Journey Over the State Line


Erica Bentley (far left), Rocio Handal (left), Milan Washington (middle) and Arryana Sandoval (far right) Seniors who are off to college in another state.

Samin Champion, Staff Writer

College, the personification of adulthood for most teenagers; idealized by family, peers, and the media, college is considered one of the biggest stepping stones into the real world. However, an excellent opportunity for most, if not approached carefully, can easily turn disastrous.

Venturing away from home for college can be intimidating, especially when it seems like everyone else is choosing to stay in a relatively local area.

Based on information collected by user data by the education analytics company Niche Ink Examines, 58 percent of high school graduates go to college within a 100-mile radius of home, compared to the 11 percent who venture 500 miles or more.

While it may seem like everyone is only looking at local options, for some the idea of leaving home and finding themselves through independence, along with the premise of getting a good education is exhilarating enough to push them to attend an out of state college.

Jodeci Tuia, a sophomore who attends Mississippi Valley State University who was originally an Oregon native noted, “ Out of state colleges were attractive because of potential adventure, I saw it as an opportunity to grow and better myself, but it often felt like I was one of the only students looking into out of state options”.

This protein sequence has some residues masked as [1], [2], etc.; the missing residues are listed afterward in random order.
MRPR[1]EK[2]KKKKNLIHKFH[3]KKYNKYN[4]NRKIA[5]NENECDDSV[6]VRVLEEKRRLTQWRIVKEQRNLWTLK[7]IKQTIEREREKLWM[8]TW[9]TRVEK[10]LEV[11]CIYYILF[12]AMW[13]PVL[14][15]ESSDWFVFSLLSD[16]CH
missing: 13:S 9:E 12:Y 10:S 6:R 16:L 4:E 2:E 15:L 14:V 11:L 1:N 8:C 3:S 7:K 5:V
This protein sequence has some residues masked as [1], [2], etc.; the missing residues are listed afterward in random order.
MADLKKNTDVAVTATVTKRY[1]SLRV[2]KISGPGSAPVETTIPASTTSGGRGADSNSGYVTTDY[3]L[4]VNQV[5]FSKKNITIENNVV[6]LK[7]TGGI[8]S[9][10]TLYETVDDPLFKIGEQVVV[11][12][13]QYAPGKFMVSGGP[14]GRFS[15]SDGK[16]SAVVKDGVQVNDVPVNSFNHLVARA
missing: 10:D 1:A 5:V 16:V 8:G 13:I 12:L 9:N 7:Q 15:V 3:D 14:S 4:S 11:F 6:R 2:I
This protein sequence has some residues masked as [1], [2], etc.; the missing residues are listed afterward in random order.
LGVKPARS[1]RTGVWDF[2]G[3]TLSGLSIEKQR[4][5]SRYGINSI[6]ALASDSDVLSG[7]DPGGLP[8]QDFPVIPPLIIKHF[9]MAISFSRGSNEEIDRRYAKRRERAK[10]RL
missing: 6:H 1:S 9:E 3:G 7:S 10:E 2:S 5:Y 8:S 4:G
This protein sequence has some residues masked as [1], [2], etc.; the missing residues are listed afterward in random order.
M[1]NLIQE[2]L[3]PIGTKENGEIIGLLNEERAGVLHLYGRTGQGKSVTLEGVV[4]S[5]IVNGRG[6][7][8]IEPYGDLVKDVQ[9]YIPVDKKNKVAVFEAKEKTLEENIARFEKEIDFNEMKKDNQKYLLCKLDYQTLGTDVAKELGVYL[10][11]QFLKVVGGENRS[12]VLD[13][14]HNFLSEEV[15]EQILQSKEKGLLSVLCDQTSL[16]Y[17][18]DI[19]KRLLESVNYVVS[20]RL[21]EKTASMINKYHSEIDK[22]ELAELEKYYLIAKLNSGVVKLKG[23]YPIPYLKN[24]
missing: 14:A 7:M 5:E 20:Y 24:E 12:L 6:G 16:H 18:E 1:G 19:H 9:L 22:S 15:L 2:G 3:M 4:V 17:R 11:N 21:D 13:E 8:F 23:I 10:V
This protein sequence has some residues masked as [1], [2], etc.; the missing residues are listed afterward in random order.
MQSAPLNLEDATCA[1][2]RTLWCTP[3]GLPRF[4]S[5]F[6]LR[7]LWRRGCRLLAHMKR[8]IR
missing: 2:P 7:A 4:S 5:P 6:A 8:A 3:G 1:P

While there are a plethora of benefits, the actuality of embarking life on their own away from their family and out of state can prove to be more challenging than some students like to consider. For many students, they find their emotional well being and wallets under siege.

“The transition was tough, but I’m glad I took a chance and went out of my comfort zone to try something new because Mississippi has really become a home to me and opened me up to people and opportunities I might not have had otherwise,” Tuia added.

When faced with the question, in or out of state, there are more factors that need to be addressed, researched and prepared for than students give thought to.

Genesis Asuega, a current senior at Da Vinci Design who is going to attend the University of Oregon (UofO), stated, “While researching about the college campus and environment does give you an insight to what life might be like there, you’re only getting basic information. I wasn’t able to make an informed decision and get a feel for college life on UofOś campus until I did an on-campus tour.”

A big factor for determining whether students will go to an out of state school is cost. Out of state tuition is relatively more expensive than the college’s in state competition.

“As a senior looking into college options cost definitely was a priority when deciding where I would go, and while Oregon wasn’t attractive in that area it’s definitely worth the cost when you think about it in the sense that you want to make your dreams come true,” Asuega continued.

Students leave behind their in-state financial aid and incur transportation fees and higher out of state rates to attend colleges, but even at a great cost, going to an out of state college can still prove to be advantageous.

“While scary, moving out of state to go to college feels like an opportunity to grow that I might not have if I stay close to home,” said Vaughn Arjavac, a current senior at Da Vinci Communications who is going out of state for college.

Moving to a college out of state can open you to an abundance of benefits from real-world experiences and connections, as well as exposing you to different lifestyles.

“Moving to an out of state college was a journey, one that with time effort and preparation, was one of the best choices I’ve made, ” Jodeci remarked.

   As intimidating as well as emotionally and financially costly it may be, out of state colleges are definitely an option students who are considering college should look into, with ample research about cost, environment, and returns on investments.